Ted Cruz Upstages Mitch McConnell

The Texas Republican briefly steals the spotlight from the minority leader.

 Sen. Ted Cruz (R-TX) (C) talks with reporters following a meeting at the White House between Republican members of the U.S. Senate with U.S. President Barack Obama on settling the debt limit and government funding issues October 11, 2013 in Washington, DC.
National Journal
Michael Catalini
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Michael Catalini
Oct. 16, 2013, 10:47 a.m.

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Sen. Ted Cruz has be­come such a me­dia star that he trumps Mitch Mc­Con­nell—even as Mc­Con­nell went to the Sen­ate floor Wed­nes­day to an­nounce a deal to re­open gov­ern­ment and avoid de­fault. 

The fresh­man Re­pub­lic­an strode up to the mi­cro­phones in the Cap­it­ol, and me­dia crews im­me­di­ately flocked the ju­ni­or sen­at­or from Texas.

One cable TV net­work was so in­ter­ested in Cruz’s speech that it mo­ment­ar­ily cut away from Mc­Con­nell de­liv­er­ing the much-awaited news of an agree­ment and showed Cruz, prais­ing House Re­pub­lic­ans and vow­ing to fight on.

But Cruz’s seconds in the spot­light promp­ted a quiz­zical — and per­haps ac­ci­dent­al — re­sponse from CNN’s Wolf Blitzer. “Why did we lea — ” Blitzer asked as CNN left cov­er­age of Mc­Con­nell for Cruz. Seconds later the screen flashed to Mc­Con­nell.

“All right. Let’s leave Ted Cruz. He’s ob­vi­ously op­posed to this deal,” Blitzer said.

In the Cap­it­ol there were whis­pers that Cruz’s news con­fer­ence, hap­pen­ing at the same time as Mc­Con­nell’s floor state­ment was a fin­ger in his eye, a way of say­ing — if there were ever any doubt — that Cruz op­posed the deal.

In one turn of phrase, Cruz re­pu­di­ated the Sen­ate deal, praised House con­ser­vat­ives and fore­shad­owed fights to come over Obama­care.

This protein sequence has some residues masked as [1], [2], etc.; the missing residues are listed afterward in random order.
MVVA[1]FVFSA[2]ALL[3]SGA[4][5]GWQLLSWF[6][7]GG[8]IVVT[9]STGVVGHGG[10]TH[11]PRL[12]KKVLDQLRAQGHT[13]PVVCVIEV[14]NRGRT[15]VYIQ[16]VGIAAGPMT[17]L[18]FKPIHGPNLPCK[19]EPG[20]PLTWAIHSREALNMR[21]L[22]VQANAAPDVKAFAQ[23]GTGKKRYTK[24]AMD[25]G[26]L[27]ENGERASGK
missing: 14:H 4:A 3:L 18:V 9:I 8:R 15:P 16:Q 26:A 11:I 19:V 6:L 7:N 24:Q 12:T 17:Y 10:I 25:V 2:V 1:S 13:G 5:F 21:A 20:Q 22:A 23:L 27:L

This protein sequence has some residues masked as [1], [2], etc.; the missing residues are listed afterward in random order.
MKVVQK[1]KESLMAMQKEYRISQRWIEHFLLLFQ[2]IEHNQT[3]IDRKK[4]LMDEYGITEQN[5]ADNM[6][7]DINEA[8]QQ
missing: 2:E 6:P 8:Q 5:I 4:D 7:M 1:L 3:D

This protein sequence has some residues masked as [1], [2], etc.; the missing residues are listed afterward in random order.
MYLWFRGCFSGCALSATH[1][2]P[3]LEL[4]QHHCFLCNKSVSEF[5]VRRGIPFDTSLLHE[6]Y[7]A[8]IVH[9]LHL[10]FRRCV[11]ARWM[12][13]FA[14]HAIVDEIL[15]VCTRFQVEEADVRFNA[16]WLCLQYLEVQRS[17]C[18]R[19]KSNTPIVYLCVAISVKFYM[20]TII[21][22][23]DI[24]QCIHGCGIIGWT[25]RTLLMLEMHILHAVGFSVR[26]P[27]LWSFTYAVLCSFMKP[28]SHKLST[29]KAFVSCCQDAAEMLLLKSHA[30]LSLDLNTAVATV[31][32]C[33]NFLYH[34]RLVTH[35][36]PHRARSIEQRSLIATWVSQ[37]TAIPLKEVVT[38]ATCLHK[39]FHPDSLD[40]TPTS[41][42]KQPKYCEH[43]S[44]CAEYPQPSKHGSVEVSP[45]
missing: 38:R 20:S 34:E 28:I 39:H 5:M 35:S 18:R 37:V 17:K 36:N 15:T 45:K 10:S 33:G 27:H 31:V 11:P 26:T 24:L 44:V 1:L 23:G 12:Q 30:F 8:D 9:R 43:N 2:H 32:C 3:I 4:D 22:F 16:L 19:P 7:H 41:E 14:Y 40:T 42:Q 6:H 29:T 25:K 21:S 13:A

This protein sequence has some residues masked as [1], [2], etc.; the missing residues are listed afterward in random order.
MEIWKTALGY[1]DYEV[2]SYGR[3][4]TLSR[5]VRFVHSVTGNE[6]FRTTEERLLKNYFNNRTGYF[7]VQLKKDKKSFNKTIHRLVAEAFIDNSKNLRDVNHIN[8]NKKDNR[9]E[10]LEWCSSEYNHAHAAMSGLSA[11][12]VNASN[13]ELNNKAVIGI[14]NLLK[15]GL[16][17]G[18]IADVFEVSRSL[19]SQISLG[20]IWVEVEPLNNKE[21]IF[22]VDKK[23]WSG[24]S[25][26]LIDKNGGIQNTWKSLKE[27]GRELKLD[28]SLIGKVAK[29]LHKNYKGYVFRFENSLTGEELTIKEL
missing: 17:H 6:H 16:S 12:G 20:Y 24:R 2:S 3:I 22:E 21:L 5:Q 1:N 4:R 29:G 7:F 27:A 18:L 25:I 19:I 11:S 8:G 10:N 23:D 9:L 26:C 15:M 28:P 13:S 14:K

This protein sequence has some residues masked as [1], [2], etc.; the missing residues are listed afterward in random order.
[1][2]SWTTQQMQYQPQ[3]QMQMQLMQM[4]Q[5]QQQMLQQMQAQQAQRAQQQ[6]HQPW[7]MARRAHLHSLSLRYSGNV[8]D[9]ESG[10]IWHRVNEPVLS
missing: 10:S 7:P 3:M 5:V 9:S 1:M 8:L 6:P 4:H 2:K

“If the Amer­ic­an people con­tin­ue to rise up, I be­lieve the House will con­tin­ue to listen to the Amer­ic­an people and I hope in kind the Sen­ate will be­gin to listen to the Amer­ic­an people also,” he said.

Cruz’s col­leagues, though, soun­ded weary of the polit­ic­al in­fight­ing and reasoned that the deal saved the coun­try from eco­nom­ic ru­in.

“It’s time to act like adults. It’s time to be an adult,” said Sen. Or­rin Hatch, R-Utah, leav­ing the closed-door meet­ing. “I’ve only been here 37 years, but I’ve been in these po­s­i­tions be­fore and soon­er or later the adults have to come for­ward and do what’s right, do what’s best un­der the cir­cum­stances.”

Re­pub­lic­ans also praised Mc­Con­nell for com­ing up with a deal, that they said was the best that could be had un­der the cir­cum­stances.

“I think he’s a great lead­er,” Hatch said. “He’s one of the bright­est guys who has ever sat in the Sen­ate, in the Con­gress, and there’s no ques­tion he’s a guts, tough, smart guy. And he be­lieves in the coun­try.”

For his part, Mc­Con­nell fo­cused on the pos­it­ive: re­open­ing of the gov­ern­ment, avoid­ance of de­fault, and pre­sum­ably an end to the pun­ish­ment Re­pub­lic­ans have been tak­ing in the polls — and a re­uni­fic­a­tion of the party.

“Now it’s time for Re­pub­lic­ans to unite be­hind our oth­er cru­cial goals,” he said.

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